'Big Brother': The return of Judd and a new HoH
You’ll have to excuse me; I’m going through something of a metaphysical crisis. I’ve been having difficulty coming to terms with the fact that I’m spending my Sunday night writing about a television program that devotes a not unsubstantial amount of time to a 22-year-old woman inadvertently drinking nail polish remover. So if you detect a slight tinge of sadness in this week’s blog, it’s that.
Last week, we saw the whimper-not-a-bang eviction of Helen and the announcement of a shocking twist: one of the four jurors – Helen included – would have the opportunity to re-enter the game!
Andy is terrified by the news: “I was BFFs with all of them,” he sobs, “and then voted them all out!” Correct me if I’m wrong, Andy, but isn’t that a fundamental flaw with your approach to the game, regardless of this new twist? Being voted out by someone who repeatedly professes his unyielding affection for you – as we have witnessed Andy do to evicted houseguests on several occasions – stings far more than being evicted by a houseguest who makes clear that “it’s just a game.” As a result, it’s going to be tough for Andy to win Big Brother. He’s well-positioned and doesn’t seem to be anyone’s target, but his insistence on cultivating ostensibly deep bonds with everyone (and then voting them out) leaves a bad taste in evicted houseguests’ mouths. Almost as bad, I should think, as the taste of nail polish remover. The re-introduction of a player into the game will, at worst, only serve to hasten Andy’s already inevitable downfall.
When the dust has settled, it’s Judd who’s back in the game, and he’s got some harsh words for the house’s King and Queen: “Amanda and McCrae better watch their backs, because I don’t trust them at all.” If the rest of this season is any indication, we can expect this threat from Judd to mean that he will do everything in his power to obediently serve Amanda and then patiently bide his time until he’s evicted.
Things look up for Judd, however, when the new HoH is crowned: Elissa, who confides in Judd, “I just don’t like anyone in here.” The two resolve to join forces and shake up the house. It speaks to the likability of the remaining houseguests that the pairing of Judd and Elissa is basically the closest we can get to having an alliance worth rooting for. I mean, I don’t especially care for either Judd or Elissa, but they’re the best we’ve got. They’re our heroes: Aquaman’s mumbling nephew and Wonder Woman’s moderately athletic neighbor.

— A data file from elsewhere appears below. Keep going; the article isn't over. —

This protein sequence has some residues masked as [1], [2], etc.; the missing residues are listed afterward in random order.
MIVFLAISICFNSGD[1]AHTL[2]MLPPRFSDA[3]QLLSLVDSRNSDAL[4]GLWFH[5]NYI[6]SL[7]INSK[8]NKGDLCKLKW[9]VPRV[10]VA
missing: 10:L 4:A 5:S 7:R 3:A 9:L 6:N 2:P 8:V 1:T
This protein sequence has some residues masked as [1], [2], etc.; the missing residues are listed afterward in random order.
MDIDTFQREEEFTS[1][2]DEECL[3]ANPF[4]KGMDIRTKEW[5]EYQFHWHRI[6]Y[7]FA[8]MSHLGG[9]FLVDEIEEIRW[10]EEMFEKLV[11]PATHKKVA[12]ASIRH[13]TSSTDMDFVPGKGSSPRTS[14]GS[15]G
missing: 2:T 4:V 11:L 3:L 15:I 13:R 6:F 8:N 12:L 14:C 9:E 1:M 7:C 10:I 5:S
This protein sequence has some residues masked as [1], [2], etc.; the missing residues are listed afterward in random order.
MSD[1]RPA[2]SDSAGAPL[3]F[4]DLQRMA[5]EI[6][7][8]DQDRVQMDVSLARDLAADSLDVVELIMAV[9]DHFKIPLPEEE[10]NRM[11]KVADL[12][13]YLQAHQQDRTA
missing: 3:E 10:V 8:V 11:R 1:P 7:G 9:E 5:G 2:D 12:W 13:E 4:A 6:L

After Elissa’s HoH win, her nomination picks seem obvious. With only eight people remaining in the house, a power couple as close and strategic as McCrae and Aman—oh, wait. Elissa has something to say: “Aaryn is my number one target this week.” Great. Perfect. Why target two competent players who are unwaveringly dedicated to each other when you can focus all your energy on ousting a universally disliked, impressionable young woman who spends her free time coating her esophagus with nail polish remover? Bravo, Elissa.
Despite having apparently dodged what should have been a very obvious bullet, Amanda and McCrae still find something to complain about, with the possibility that one of them may be nominated. “I feel defeated,” Amanda moans. “Does she not understand it’s a bad idea to put you or me up next to Aaryn,” she asks McCrae, displaying a shocking lack of self-awareness.
Amanda’s an interesting player, perhaps most noteworthy for her bizarrely bipolar presence within the game. While she wields an impressive Svengali-like hold over most of the house – dictating virtually every nomination – she is prone to juvenile tantrums the very second things fail to go her way. It’s wild that the same person who gloats, “When you come after me, you leave the house,” is also the emotionally fragile child who cries behind a garbage can when she doesn’t win a competition. Amanda exists only in extremes: either the egomaniacal euphoria of maintaining complete control over the house, or outraged self-victimization and distress when things go even the slightest bit wrong. She’s the Veruca Salt of Big Brother, grown so accustomed to getting golden eggs that the thought of a receiving a silver one is too distasteful to bear.
And what of McCrae, the tragic King Macbeth in this relationship? Remember when he used to be a happy-go-lucky, floppy-haired jester who’d crack wise about being a pizza-delivery boy? McCrae’s youthful exuberance and wide-eyed wonder have long since left him, leaving behind a lifeless husk. The only emotion he seems capable of expressing at this point is fear of how Amanda will react to any sort of setbacks in the game.
In the end, Elissa stays committed to her goal of “get[ting] one of the big players out” and nominates (cough) Aaryn and McCrae, Aaryn being her primary target, and Amanda being her second choice. The motivation behind Elissa’s nominations seems to go beyond the merely strategic, however. “You’ve tried to make my life in this house as miserable as possible,” Elissa tells Aaryn. “I want everyone to be scared, because that’s how I feel every week.” By allowing her desire for emotion-based revenge to guide her nominations, Elissa misses out on a very clear opportunity to break up the most powerful couple in the house. We’ll have to wait and see whether she, like almost every other evicted houseguest in the game, ends up regretting this decision.